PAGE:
Farm Shoes

So, this week I bought these farm shoes. I know that some people call them “wellies,” but I don’t know what they’re called around here. Just “rubber boots” maybe.

I need them not because I am a real farmer in any way, but because Spring has sprung (sort of … we are also still getting snow), and even if a person only has 3 chickens, their run is still surrounded by mud. With these boots, I feel that I have leveled up in some small way.

As a person who romanticizes the past, the boots naturally got me thinking about what people did for mud shoes (in Europe, say) before they had access to rubber. The answer, of course, was clogs or wooden shoes. You can see them on French peasants in Millet’s paintings sometimes.

“The Gleaners,” by Millet. You can’t really tell what the shoes are made of, but you can see that they’re sort of in the clog family.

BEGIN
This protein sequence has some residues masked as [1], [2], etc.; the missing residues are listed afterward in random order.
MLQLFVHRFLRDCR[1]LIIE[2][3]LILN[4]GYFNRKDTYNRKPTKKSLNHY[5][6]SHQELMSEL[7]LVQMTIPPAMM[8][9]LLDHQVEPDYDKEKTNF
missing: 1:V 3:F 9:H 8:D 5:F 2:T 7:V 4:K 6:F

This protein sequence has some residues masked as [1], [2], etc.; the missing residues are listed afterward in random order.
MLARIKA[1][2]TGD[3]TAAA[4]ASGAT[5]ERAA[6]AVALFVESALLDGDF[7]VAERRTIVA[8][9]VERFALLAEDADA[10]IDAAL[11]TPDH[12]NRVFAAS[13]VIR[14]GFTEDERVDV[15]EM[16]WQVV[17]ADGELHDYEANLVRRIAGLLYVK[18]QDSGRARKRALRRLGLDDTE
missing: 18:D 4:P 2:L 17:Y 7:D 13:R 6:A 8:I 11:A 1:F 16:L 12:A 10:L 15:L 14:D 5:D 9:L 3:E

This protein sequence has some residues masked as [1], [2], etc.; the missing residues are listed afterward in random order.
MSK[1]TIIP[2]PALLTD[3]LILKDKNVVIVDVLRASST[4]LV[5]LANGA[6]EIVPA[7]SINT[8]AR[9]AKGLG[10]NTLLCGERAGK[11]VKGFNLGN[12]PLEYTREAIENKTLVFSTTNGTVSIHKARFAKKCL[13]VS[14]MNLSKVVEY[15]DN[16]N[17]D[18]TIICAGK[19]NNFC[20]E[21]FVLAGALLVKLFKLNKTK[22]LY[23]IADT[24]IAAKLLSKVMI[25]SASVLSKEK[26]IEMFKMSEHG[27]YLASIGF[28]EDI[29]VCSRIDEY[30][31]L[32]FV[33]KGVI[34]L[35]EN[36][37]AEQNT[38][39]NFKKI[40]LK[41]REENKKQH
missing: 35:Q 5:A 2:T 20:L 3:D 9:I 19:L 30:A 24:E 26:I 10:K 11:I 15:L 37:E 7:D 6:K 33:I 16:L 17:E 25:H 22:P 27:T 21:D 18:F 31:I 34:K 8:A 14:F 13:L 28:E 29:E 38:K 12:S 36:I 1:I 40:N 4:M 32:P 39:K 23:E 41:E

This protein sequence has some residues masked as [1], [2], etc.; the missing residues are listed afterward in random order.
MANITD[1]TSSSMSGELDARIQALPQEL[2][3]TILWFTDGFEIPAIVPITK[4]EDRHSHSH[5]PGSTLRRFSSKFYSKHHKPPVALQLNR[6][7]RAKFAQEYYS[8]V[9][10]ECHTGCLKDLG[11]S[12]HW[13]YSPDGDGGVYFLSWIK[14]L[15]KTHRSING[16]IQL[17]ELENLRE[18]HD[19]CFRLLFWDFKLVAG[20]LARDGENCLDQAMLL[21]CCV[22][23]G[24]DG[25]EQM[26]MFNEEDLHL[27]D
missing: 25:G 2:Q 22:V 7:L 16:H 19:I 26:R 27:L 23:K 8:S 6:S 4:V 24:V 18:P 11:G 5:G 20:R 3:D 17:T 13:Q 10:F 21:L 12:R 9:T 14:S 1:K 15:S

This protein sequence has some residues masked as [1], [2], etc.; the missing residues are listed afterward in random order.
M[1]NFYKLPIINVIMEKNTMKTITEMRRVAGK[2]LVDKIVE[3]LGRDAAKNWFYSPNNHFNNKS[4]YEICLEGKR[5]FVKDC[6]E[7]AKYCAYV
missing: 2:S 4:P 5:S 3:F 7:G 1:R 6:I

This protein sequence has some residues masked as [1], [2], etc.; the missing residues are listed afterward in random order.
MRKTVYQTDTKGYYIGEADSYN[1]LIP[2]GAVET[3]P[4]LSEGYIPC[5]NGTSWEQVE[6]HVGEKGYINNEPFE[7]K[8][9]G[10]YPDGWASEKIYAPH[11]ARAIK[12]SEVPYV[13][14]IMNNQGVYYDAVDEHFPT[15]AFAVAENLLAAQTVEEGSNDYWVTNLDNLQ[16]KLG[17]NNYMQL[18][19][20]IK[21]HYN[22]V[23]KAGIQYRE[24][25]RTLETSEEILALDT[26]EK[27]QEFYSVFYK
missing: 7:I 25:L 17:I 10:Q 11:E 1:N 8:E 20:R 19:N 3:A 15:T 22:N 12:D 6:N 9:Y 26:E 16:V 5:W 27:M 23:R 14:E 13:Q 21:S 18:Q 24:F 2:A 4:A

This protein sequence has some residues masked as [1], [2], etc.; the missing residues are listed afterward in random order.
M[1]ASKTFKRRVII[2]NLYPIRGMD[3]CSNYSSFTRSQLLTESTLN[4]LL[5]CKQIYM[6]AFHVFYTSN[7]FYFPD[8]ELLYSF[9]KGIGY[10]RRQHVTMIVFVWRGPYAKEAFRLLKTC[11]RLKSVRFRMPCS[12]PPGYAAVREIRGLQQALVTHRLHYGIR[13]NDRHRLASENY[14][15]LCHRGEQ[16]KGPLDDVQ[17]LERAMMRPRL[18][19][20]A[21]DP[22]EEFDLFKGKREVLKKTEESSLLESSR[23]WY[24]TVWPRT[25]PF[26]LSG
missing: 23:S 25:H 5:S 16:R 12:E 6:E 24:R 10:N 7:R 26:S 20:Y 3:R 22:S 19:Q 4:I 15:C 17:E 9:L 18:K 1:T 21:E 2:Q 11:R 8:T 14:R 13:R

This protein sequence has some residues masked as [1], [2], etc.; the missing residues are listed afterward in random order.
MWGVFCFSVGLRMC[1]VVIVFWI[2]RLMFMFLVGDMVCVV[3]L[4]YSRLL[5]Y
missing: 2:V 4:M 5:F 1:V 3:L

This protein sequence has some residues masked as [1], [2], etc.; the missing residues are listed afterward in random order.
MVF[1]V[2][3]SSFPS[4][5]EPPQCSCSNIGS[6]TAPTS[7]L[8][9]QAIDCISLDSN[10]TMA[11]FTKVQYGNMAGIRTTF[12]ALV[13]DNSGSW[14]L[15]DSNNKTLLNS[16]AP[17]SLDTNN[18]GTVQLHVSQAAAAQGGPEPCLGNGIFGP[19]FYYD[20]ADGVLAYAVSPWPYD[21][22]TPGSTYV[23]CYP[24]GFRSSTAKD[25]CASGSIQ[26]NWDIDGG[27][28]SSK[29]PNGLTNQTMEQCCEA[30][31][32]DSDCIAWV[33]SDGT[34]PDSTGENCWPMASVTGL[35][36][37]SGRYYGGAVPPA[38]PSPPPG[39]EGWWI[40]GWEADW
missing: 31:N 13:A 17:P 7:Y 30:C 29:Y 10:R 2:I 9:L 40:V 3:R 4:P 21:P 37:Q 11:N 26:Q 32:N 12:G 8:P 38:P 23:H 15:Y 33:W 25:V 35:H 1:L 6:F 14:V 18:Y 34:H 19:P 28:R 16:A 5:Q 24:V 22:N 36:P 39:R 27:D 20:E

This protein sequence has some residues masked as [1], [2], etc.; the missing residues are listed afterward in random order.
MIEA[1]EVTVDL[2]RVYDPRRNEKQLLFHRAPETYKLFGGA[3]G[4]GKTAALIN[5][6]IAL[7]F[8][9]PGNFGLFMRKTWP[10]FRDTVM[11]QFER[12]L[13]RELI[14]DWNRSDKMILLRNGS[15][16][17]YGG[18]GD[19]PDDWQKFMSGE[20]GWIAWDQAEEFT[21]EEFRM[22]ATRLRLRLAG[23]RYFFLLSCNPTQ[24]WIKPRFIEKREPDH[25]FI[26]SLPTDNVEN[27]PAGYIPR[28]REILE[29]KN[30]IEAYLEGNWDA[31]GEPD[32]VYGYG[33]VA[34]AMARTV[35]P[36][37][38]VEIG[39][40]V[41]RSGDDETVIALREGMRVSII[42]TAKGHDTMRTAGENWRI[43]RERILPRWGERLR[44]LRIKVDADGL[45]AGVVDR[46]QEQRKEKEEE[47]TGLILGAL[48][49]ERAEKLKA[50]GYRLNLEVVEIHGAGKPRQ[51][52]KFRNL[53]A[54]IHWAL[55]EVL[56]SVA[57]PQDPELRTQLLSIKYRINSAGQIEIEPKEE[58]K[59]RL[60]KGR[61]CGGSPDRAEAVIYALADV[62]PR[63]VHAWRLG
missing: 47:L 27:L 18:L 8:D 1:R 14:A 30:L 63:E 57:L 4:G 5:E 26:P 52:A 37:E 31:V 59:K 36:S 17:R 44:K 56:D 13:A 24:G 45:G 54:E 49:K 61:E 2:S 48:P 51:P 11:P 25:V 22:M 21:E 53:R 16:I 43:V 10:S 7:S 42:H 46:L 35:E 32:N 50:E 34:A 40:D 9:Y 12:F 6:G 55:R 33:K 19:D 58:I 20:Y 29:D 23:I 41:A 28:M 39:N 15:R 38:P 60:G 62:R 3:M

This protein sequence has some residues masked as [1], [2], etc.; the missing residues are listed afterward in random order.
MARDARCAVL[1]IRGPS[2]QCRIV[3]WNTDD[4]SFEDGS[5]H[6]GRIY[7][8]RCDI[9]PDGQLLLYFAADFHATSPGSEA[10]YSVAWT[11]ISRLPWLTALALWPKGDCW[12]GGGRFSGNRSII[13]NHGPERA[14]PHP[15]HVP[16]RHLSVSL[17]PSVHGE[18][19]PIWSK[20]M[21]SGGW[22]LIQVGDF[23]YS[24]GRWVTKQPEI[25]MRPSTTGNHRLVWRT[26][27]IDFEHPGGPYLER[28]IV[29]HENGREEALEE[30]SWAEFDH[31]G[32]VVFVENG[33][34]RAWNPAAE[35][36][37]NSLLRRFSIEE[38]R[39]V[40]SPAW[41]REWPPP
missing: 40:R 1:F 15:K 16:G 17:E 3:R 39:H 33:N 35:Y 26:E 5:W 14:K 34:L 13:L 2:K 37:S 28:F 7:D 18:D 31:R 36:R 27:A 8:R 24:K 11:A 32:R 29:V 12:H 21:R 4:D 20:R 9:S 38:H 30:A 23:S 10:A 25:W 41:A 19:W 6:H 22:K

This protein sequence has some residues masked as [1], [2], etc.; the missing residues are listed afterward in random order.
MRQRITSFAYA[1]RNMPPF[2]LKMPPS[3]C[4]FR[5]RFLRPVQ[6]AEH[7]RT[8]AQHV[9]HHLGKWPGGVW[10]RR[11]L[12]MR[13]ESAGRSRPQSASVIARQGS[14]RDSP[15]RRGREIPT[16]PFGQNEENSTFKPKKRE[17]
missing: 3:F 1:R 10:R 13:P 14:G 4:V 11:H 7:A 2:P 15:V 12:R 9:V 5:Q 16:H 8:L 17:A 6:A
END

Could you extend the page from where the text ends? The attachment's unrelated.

But I’m Dutch (actually, Frisian) by ancestry, and we have our own iconic version of the wooden shoe. I don’t know about other peasant clogs, but Dutch wooden shoes have to fit rather large and be worn with several layers of socks. They float, which is important in Holland.

Here is me in a partially authentic “Dutch costume” that my mom made, displaying the klompen. (That’s what the wooden shoes are called, for obvious reasons.) She did not make the klompen. We got those at De Klomp Wooden Shoe factory in Holland, Michigan, which is still in operation to this day. There, you can buy everything from tiny souvenir klompen to ones that fit you to huge painted klompen to put on your porch. You can watch the shoes being carved and hollowed out. You can have your name woodburned onto a pair if you wish. The whole place smells really good, like fresh wood shavings and woodburning smoke.

Here is someone I know (also of Frisian blood), modeling the klompen and the milk maid buckets. I know the blurring, and the basket in the foreground, make it look like this picture was taken in a studio, but it was actually snapped outdoors. The roses are real and those are real, fake Dutch farmer accoutrements.